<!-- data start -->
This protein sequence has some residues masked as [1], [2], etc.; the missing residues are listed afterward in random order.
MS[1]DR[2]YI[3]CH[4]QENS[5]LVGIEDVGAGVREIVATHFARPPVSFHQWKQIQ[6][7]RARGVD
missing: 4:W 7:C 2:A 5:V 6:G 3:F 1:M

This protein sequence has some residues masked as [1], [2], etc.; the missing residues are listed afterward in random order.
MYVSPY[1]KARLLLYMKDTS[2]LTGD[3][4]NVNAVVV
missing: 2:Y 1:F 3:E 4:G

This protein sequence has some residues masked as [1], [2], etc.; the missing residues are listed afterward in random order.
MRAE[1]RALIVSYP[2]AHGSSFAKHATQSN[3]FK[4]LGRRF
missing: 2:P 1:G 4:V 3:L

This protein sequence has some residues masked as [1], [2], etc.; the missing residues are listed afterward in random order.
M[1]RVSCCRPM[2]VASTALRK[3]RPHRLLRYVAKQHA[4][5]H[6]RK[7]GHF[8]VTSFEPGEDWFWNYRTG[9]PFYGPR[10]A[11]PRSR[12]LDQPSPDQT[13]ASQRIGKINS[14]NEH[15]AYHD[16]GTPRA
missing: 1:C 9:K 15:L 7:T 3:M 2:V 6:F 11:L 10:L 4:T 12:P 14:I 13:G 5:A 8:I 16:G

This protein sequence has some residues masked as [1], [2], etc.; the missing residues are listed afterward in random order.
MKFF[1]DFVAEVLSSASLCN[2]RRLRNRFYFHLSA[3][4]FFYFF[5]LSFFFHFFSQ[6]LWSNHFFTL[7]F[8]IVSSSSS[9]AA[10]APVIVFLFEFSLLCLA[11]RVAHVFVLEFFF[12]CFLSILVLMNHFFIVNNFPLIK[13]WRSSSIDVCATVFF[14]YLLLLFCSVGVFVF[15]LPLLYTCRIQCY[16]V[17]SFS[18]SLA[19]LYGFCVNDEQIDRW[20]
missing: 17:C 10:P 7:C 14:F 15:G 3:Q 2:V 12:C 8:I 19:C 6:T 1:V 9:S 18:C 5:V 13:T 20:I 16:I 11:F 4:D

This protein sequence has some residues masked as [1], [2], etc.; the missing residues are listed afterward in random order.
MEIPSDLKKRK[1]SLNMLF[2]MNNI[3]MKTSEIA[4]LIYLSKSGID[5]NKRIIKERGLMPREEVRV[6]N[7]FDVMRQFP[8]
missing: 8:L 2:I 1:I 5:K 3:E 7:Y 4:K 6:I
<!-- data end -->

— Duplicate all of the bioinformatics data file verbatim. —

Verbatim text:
This protein sequence has some residues masked as [1], [2], etc.; the missing residues are listed afterward in random order.
MS[1]DR[2]YI[3]CH[4]QENS[5]LVGIEDVGAGVREIVATHFARPPVSFHQWKQIQ[6][7]RARGVD
missing: 4:W 7:C 2:A 5:V 6:G 3:F 1:M

This protein sequence has some residues masked as [1], [2], etc.; the missing residues are listed afterward in random order.
MYVSPY[1]KARLLLYMKDTS[2]LTGD[3][4]NVNAVVV
missing: 2:Y 1:F 3:E 4:G

This protein sequence has some residues masked as [1], [2], etc.; the missing residues are listed afterward in random order.
MRAE[1]RALIVSYP[2]AHGSSFAKHATQSN[3]FK[4]LGRRF
missing: 2:P 1:G 4:V 3:L

This protein sequence has some residues masked as [1], [2], etc.; the missing residues are listed afterward in random order.
M[1]RVSCCRPM[2]VASTALRK[3]RPHRLLRYVAKQHA[4][5]H[6]RK[7]GHF[8]VTSFEPGEDWFWNYRTG[9]PFYGPR[10]A[11]PRSR[12]LDQPSPDQT[13]ASQRIGKINS[14]NEH[15]AYHD[16]GTPRA
missing: 1:C 9:K 15:L 7:T 3:M 2:V 6:F 11:L 10:L 4:T 12:P 14:I 13:G 5:A 8:I 16:G

This protein sequence has some residues masked as [1], [2], etc.; the missing residues are listed afterward in random order.
MKFF[1]DFVAEVLSSASLCN[2]RRLRNRFYFHLSA[3][4]FFYFF[5]LSFFFHFFSQ[6]LWSNHFFTL[7]F[8]IVSSSSS[9]AA[10]APVIVFLFEFSLLCLA[11]RVAHVFVLEFFF[12]CFLSILVLMNHFFIVNNFPLIK[13]WRSSSIDVCATVFF[14]YLLLLFCSVGVFVF[15]LPLLYTCRIQCY[16]V[17]SFS[18]SLA[19]LYGFCVNDEQIDRW[20]
missing: 17:C 10:P 7:C 14:F 15:G 3:Q 2:V 12:C 8:I 19:C 6:T 1:V 9:S 18:C 5:V 13:T 20:I 16:I 11:F 4:D

This protein sequence has some residues masked as [1], [2], etc.; the missing residues are listed afterward in random order.
MEIPSDLKKRK[1]SLNMLF[2]MNNI[3]MKTSEIA[4]LIYLSKSGID[5]NKRIIKERGLMPREEVRV[6]N[7]FDVMRQFP[8]
missing: 8:L 2:I 1:I 5:K 3:E 7:Y 4:K 6:I